Symposium to address Healthy and Prosperous Families
Ngā Pae o te Māramatanga (NPM), New Zealand’s Indigenous Centre of Research Excellence, in partnership with Tauranga Moana Iwi, is holding its 2013 Annual Research Symposium; Fostering Te Pā Harakeke; Healthy and Prosperous Families of Mana 25th and 26th of November 2013. The symposium theme is wide ranging and critical to New Zealand families and whānau and their future. The symposium will examine the NPM research priority – Fostering te pā harakeke – understanding, achieving and maintaining healthy and prosperous families of mana and the lessons this may hold for New Zealand families overall.
Professor Charles Royal states, “Families are the cornerstone of a healthy and functioning society, economy and culture. For historical and contemporary reasons, barriers to the health and wellbeing of Māori people and inhibiting their creative potential can be partially attributed to the situation in which some Māori families find themselves. Fostering Te Pā Harakeke is concerned with understanding what keeps a family well and prospering and the barriers that exist.”
Presentations over the two days will address the understanding of what keeps a family well and prospering, the barriers that exist and research being undertaken to help families and whānau flourish. This theme stems from the relationship between education and Te Pā Harakeke; whānau and cultural practice, family violence, deprivation and poverty. The research presented through this symposium analyses the positive role of Māori and mātauranga Māori in achieving and sustaining te pā harakeke; healthy and prosperous families.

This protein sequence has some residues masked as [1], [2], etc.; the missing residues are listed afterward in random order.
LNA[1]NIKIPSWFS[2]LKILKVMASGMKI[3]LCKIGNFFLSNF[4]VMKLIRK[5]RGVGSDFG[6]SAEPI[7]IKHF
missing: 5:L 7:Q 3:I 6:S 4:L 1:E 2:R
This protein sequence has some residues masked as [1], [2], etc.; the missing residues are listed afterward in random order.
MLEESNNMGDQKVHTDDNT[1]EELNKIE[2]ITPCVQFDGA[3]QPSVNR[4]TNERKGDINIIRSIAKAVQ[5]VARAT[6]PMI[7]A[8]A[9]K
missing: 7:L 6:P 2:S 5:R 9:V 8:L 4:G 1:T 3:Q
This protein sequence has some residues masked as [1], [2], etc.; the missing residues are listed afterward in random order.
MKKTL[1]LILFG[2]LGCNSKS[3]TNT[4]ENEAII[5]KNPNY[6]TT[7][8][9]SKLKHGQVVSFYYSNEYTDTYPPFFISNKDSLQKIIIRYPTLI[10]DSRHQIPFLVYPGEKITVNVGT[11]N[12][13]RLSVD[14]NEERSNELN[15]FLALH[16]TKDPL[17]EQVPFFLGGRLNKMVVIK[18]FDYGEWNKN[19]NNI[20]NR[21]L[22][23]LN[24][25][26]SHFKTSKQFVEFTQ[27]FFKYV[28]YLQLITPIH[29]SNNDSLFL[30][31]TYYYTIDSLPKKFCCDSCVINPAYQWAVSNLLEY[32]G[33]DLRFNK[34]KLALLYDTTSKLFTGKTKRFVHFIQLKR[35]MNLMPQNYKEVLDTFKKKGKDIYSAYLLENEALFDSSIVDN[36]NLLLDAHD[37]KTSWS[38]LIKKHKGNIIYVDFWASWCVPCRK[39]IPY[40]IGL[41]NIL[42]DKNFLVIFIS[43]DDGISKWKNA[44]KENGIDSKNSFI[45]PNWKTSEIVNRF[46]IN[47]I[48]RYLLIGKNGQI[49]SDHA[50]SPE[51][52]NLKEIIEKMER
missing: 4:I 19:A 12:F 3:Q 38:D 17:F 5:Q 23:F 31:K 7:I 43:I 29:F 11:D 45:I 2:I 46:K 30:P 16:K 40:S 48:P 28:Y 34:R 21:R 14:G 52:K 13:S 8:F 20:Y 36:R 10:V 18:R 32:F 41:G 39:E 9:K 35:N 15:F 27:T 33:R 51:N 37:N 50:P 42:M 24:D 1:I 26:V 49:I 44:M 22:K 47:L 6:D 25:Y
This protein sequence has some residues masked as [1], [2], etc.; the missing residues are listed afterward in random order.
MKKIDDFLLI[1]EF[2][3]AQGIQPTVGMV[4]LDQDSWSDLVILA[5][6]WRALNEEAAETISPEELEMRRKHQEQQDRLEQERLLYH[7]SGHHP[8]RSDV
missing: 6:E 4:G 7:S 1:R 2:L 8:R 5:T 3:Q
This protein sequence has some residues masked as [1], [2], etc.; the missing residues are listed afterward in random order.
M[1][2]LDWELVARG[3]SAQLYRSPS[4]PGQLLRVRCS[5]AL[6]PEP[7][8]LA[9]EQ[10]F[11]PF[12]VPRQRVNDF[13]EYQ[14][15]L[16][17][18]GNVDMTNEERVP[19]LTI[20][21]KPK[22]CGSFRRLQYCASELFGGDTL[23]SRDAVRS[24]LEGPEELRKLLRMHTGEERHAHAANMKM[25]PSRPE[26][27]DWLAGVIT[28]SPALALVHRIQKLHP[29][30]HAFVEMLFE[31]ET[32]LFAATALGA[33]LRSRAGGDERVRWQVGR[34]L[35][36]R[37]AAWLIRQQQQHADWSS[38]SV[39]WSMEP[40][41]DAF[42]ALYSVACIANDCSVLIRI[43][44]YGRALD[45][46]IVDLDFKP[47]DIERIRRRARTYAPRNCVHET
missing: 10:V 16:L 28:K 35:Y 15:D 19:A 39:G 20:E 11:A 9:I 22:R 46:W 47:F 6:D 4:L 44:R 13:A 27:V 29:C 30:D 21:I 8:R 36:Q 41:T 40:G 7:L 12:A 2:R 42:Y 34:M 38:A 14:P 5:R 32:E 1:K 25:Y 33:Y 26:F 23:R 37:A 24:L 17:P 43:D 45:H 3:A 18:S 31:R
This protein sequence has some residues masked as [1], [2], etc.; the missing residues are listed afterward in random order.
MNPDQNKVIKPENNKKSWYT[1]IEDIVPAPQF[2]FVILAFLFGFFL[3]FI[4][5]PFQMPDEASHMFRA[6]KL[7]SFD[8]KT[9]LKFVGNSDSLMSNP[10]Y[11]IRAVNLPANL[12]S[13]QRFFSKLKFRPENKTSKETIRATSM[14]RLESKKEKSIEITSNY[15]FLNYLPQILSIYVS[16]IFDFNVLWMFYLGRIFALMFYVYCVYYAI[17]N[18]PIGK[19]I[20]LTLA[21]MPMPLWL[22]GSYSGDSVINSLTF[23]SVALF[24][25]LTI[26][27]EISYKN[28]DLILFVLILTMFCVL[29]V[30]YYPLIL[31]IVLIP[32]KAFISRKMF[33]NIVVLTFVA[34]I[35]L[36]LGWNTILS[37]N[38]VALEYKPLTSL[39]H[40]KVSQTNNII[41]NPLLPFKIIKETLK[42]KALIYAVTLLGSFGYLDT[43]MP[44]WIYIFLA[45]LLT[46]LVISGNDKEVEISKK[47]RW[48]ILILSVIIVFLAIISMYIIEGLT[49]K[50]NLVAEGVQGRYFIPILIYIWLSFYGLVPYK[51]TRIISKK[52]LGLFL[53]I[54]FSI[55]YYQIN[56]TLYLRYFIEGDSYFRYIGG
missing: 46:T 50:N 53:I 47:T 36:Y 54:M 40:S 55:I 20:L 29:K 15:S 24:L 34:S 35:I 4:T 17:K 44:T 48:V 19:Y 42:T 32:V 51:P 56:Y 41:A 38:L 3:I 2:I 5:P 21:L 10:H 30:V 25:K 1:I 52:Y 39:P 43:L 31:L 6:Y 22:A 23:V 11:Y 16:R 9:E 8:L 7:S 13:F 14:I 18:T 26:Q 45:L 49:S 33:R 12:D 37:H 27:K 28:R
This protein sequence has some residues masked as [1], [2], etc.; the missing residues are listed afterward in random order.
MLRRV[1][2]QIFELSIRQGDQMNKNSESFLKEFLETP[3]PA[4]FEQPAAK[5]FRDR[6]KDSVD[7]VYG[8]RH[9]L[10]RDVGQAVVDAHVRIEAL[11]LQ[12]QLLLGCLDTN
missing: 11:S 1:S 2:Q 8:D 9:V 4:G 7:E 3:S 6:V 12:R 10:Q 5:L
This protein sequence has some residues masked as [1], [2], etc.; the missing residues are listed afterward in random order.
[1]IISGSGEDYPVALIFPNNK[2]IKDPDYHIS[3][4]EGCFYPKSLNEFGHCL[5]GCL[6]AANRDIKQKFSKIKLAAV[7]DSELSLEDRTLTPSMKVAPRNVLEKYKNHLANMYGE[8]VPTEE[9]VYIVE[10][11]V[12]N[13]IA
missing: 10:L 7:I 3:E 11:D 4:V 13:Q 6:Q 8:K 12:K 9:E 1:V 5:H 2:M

The programme includes high profile speakers presenting on their perspectives and current research contributing to te pā harakeke; healthy and prosperous families, these speakers include:
Ngāhuia Dixon – Ngāti Ranginui. Tauranga Moana Iwi researcher.
Ngāreta Timutimu – Ngāi Te Rangi. Tauranga Moana Iwi researcher.
Dr Tracey McIntosh Tuhoe Co-chair Child Poverty Action Group. Senior Lecturer Sociology the University of Auckland
Distinguished Professor Graham Smith – Ngāti Apa, Ngāti Kahungunu, Kai Tahu and Ngāti Porou. CEO and Vice Chancellor of Te Whare Wānanga O Awanuiārangi: indigenous-university.
Mereana Pitman – Ngāti Kahungunu. Community Researcher.
Associate Professor Leonie Pihama – Te Atiawa, Ngā Mahanga a Tairi, Ngāti Mahanga. Director of Te Kotahi Research Institute, the University of Waikato.
Associate Professor Paul Kayes. Academic Registrar and Director of Te Whare Taiao – Institute of Indigenous Science at Te Whare Wānanga o Awanuiārangi.
Hon Tāriana Tūria – Ngāti Apa, Ngā Rauru, Ngāti Tūwharetoa, Whanganui. Member of Parliament for Te Tai Hauauru. Minister Whānau Ora and Co-Leader Māori Party.
Associate Professor Te Kani Kīngi – Ngāti Pukeko. Director of Te Mata o Te Tau Academy for Māori Research and Scholarship at Massey University.
Mr Mohi Rua – Ngāi Tuhoe. Lecturer at the University of Waikato and Professor Darrin Hodgetts – Kai Tahu and Kati Mamoe. Professor at the University of Waikato.
Dr Kepa Morgan – Ngāti Pikiao. Senior Lecturer at the University of Auckland.
Professor Angus MacFarlane – Ngāti Whakaue. AVC Māori to the University of Canterbury.
For more information regarding the symposium please visit NPM’s website www.maramatanga.ac.nz
Ngā Pae o te Māramatanga (NPM) is a Centre of Research Excellence consisting of 16 participating research entities and hosted by The University of Auckland. NPM conducts research of relevance to Māori communities and is an important vehicle by which New Zealand continues to be a key player in global indigenous research and affairs. Its research is underpinned by the vision to realise the creative potential of Māori communities and to bring about positive change and transformation in the nation and wider world. Visitwww.maramatanga.ac.nz